New watered-down alcohol controls have been unanimously supported by Dunedin city councillors at a meeting today.
The local alcohol policy, which comes into effect on 1 February, will reduce trading hours and introduce a one-way door policy from 2.30am - meaning people can leave but no new patrons can enter.
Previously, the council fought to restrict alcohol sales to 9pm at supermarkets, include a moratorium on new outlets in the city's student quarter and have a 1am one-way door policy.
It backed down after the draft policy was successfully appealed by New Zealand's two supermarket giants and others opposed to the measures.
The draft policy was first released in 2014 and attracted more than 4200 submissions.
Several councillors took shots at the Alcohol Regulatory and Licensing Authority (ARLA) at the meeting for taking the teeth out of the policy.
Councillor Damian Newell said the council had been "hamstrung and held to ransom".
"This is not exactly the policy that we wanted, this is not exactly the policy that the community wanted," he said.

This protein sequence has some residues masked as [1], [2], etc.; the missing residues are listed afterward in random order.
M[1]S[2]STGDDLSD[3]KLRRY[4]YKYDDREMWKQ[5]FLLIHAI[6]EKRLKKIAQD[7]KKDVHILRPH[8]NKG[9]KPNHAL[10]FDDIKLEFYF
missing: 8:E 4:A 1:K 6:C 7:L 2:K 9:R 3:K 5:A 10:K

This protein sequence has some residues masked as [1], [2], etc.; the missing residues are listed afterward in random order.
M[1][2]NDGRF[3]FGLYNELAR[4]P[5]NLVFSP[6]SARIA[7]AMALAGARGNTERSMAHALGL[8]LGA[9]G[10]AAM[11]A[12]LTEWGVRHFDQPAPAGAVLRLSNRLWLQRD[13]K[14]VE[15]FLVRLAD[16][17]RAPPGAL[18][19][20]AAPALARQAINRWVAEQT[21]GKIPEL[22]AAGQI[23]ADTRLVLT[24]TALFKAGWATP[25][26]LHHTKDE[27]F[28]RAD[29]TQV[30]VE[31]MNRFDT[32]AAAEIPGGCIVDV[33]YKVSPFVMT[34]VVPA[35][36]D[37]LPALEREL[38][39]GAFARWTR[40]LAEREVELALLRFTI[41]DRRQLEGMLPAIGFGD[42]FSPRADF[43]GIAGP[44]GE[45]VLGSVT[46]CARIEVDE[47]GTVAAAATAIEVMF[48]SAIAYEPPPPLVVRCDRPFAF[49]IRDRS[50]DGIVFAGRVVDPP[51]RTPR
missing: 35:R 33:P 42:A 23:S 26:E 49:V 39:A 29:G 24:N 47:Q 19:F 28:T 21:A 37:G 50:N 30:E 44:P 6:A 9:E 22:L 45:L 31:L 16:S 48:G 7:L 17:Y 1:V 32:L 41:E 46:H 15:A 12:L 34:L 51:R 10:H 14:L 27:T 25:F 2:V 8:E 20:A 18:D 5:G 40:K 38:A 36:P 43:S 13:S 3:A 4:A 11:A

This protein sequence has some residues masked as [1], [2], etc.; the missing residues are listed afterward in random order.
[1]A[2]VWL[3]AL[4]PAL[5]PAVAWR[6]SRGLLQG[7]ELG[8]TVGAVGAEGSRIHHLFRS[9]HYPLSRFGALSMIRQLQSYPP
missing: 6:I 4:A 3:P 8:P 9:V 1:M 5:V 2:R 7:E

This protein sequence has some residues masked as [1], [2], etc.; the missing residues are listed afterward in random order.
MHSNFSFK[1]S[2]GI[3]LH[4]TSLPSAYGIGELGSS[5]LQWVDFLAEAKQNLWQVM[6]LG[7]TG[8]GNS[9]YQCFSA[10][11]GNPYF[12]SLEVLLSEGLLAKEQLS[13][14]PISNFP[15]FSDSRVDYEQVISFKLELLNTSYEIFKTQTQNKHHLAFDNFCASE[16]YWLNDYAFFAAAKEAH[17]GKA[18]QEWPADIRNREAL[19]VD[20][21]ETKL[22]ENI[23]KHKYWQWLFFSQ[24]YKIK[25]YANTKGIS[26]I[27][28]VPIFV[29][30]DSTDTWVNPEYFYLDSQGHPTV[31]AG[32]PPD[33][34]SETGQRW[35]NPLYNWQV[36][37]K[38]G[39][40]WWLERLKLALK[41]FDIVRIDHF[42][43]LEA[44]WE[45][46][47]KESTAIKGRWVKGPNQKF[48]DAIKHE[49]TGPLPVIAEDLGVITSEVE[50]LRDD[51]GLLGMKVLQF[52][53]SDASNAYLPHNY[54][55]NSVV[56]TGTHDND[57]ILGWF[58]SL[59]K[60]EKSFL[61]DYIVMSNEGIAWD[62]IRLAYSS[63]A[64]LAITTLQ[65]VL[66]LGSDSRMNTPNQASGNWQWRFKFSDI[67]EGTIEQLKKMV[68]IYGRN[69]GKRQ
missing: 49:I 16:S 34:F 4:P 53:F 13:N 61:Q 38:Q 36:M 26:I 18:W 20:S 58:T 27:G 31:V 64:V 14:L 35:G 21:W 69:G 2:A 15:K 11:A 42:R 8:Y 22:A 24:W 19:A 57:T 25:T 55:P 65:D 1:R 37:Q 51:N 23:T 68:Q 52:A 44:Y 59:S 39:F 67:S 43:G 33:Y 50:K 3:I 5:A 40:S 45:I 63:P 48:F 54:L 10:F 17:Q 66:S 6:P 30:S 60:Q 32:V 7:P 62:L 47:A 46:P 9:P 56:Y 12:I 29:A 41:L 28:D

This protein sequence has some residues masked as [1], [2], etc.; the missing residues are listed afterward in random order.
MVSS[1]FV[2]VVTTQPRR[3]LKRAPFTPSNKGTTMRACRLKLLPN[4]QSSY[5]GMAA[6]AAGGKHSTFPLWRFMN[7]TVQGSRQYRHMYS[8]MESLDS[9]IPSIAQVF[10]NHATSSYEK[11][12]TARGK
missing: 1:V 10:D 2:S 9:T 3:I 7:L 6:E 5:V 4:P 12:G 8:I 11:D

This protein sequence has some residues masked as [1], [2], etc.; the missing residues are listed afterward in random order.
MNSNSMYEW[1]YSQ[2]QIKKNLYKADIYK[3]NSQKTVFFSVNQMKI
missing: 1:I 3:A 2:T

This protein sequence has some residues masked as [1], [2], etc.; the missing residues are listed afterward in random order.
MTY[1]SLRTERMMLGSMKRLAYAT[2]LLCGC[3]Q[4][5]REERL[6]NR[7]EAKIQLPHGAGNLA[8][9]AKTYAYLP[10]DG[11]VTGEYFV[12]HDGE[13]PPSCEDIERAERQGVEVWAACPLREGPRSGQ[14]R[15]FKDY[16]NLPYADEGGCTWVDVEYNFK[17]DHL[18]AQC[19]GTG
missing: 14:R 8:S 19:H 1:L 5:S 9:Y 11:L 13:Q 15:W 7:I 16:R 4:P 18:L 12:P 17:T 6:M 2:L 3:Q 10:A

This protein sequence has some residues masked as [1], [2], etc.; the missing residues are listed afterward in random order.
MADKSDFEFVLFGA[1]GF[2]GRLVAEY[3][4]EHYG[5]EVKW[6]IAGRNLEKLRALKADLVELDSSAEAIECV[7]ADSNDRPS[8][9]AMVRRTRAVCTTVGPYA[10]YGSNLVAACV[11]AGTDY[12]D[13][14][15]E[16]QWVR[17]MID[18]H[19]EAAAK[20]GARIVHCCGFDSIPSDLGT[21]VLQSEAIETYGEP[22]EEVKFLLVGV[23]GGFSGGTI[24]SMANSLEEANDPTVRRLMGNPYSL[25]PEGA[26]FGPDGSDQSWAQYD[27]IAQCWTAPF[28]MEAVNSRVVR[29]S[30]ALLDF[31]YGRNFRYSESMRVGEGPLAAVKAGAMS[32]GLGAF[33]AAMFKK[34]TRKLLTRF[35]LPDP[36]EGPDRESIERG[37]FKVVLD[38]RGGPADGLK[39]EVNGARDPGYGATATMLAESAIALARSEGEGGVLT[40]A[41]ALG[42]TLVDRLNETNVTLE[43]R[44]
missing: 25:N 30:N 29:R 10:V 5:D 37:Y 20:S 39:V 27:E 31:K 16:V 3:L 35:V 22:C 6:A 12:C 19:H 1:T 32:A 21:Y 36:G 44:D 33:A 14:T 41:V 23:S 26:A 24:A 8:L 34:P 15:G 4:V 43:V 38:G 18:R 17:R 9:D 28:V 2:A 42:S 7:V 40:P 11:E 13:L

"We do have a lot of work to go to reduce alcohol harm in the community."
Councillor Aaron Hawkins also agreed the council was hamstrung.
"[This is] certainly the most submissions we've received on any topic... which gives a sense of the degree of public interest there was in the local alcohol policy process, as hamstrung as that was subsequently by the decisions made by ARLA," Mr Hawkins said.
The final policy was "a start", he said.
He called for greater "teeth and flexibility to allow for local solutions to local problems" in the legislation.
Dunedin Mayor Dave Cull said law changes might be needed to allow that to happen and to better address alcohol-related harm.
"I think we will be putting effort in in the coming years to achieving better controls than we have been able to achieve this time," he said.
"That may take a law change, but if that's what it takes we will be agitating for that."
He described the process of establishing the policy as "almost one step forward and two back".